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Ask anyone entrenched in the gravity side of mountain biking who holds the title of the ‘Greatest of All Time,’ and you may hear familiar names like Peaty, Vouilloz, Minnaar, but one will likely come up over and over again: Anne-Caroline Chausson. The French star holds the G.O.A.T. torch with 19 World Championship titles and the first-ever women's Olympic gold in BMX. While there are many great riders, and other world champions, there are very few legends, and only one Anne-Caroline.

Anne first hopped on a bike at age 6 for the same reason as many of us: She wanted to chase her older brothers around. What her family discovered was her natural ability for speed and calculation. Anne was an instant prodigy on two wheels. She began entering local BMX races and it wasn't long before she'd won her first world title, in the BMX Juniors category, at the ripe age of 10 . BMX was her focus for the majority of her youth, but at 16 she transitioned into racing mountain bikes due to the lack of opportunity in Europe for professional female BMX racers.

Anne-Caroline Chausson

Anne-Caroline Chausson shown minutes after winning the 1998 World Championships in Mont-Sainte-Anne, Quebec. Photo: John Gibson

Mountain biking provided a fresh start for Anne's racing career. "It was new. More traveling, more fun and more money. When you're 17 everything is awesome," she said with a laugh. Anne's transition to mountain biking was natural and instantly successful. Within two months of switching to 26-inch wheels she'd won her first mountain bike world title. Throughout her career she tacked on another 13 world titles between 4X and downhill.

Chausson was slow to recover after winning the opening round of the 2015 Enduro World Series at Crankworx Rotorua, New Zealand.

Anne on her way to winning the 2015 Enduro World Series at Crankworx Rotorua, New Zealand, in March of 2015. She noticed that her recovery from the event took longer than normal, but continued with her racing schedule. Photo: Anthony Smith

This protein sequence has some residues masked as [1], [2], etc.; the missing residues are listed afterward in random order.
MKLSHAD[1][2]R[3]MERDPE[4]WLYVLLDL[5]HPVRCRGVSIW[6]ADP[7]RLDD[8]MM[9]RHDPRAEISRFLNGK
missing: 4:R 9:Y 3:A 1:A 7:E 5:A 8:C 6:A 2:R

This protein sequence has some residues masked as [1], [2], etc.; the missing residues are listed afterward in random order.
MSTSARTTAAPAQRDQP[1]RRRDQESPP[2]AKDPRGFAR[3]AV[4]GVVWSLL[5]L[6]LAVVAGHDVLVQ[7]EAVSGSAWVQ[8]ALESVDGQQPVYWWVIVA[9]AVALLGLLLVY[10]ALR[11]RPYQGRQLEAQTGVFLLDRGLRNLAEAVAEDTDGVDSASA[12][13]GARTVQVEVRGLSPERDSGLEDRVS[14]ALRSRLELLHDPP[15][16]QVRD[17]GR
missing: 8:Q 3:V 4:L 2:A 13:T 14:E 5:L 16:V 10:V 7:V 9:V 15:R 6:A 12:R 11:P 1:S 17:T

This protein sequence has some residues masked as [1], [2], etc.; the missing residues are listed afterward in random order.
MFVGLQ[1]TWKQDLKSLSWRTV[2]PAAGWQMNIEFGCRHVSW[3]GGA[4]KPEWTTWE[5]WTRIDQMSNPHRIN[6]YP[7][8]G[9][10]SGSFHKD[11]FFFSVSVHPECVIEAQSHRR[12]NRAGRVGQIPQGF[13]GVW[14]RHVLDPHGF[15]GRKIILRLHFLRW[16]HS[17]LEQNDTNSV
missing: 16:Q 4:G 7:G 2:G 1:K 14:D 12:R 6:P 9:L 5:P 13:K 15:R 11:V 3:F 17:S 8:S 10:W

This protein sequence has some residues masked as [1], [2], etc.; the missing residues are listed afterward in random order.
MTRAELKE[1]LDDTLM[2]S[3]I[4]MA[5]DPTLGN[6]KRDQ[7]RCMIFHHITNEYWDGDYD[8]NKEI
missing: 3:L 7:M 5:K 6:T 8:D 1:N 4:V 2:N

While Anne's racing career is one for the record books, her latest victory is by far the most significant. In the winter of 2015 at age 37, Anne was diagnosed with ovarian cancer. With a family history of cancer, Anne's thoughts immediately turned to mortality. "My dad died from cancer, so for me it was really hard. I thought, ‘I'm going to die,’" she said. With two surgeries to remove her tumor and another for a collapsed lung, Anne's physical condition was in a rough state. But champions don't roll over easily, and her mental toughness from decades of racing played a critical role in her battle against the disease.

Anne-Caroline Chausson

She doesn’t look it here, but Anne was feeling the effects of cancer in May of 2015 while racing the Enduro World Series in Scotland. She’d be diagnosed with cancer two months later, after leaving the EWS event in Samoëns without finishing. Photo: Sven Martin

"You are sick, but you can heal," she said. "You have to learn to work with it." She took her mental preparation for racing and applied it to recovery. "In racing, if two people have the same training program, the person with better mentality will win. When I learned I was sick I said, 'OK, but I'm not going to wait on the sofa.'" She walked when she was able to muster the energy to move. She got on her motorbike when she felt she had the balance. She slowly clawed her way back onto her mountain bike, accomplishing her ultimate goal of competing in and finishing the Whistler Enduro World Series race in 2016. She not only finished, but she managed a 3rd place on the day's toughest stage. An impressive feat for anyone, let alone someone fresh off of a cancer diagnosis.

Our sport has champions, legends, inspirations and heroes, but only Anne-Caroline Chausson carries the title of all four. It's what makes her the Greatest of All Time.


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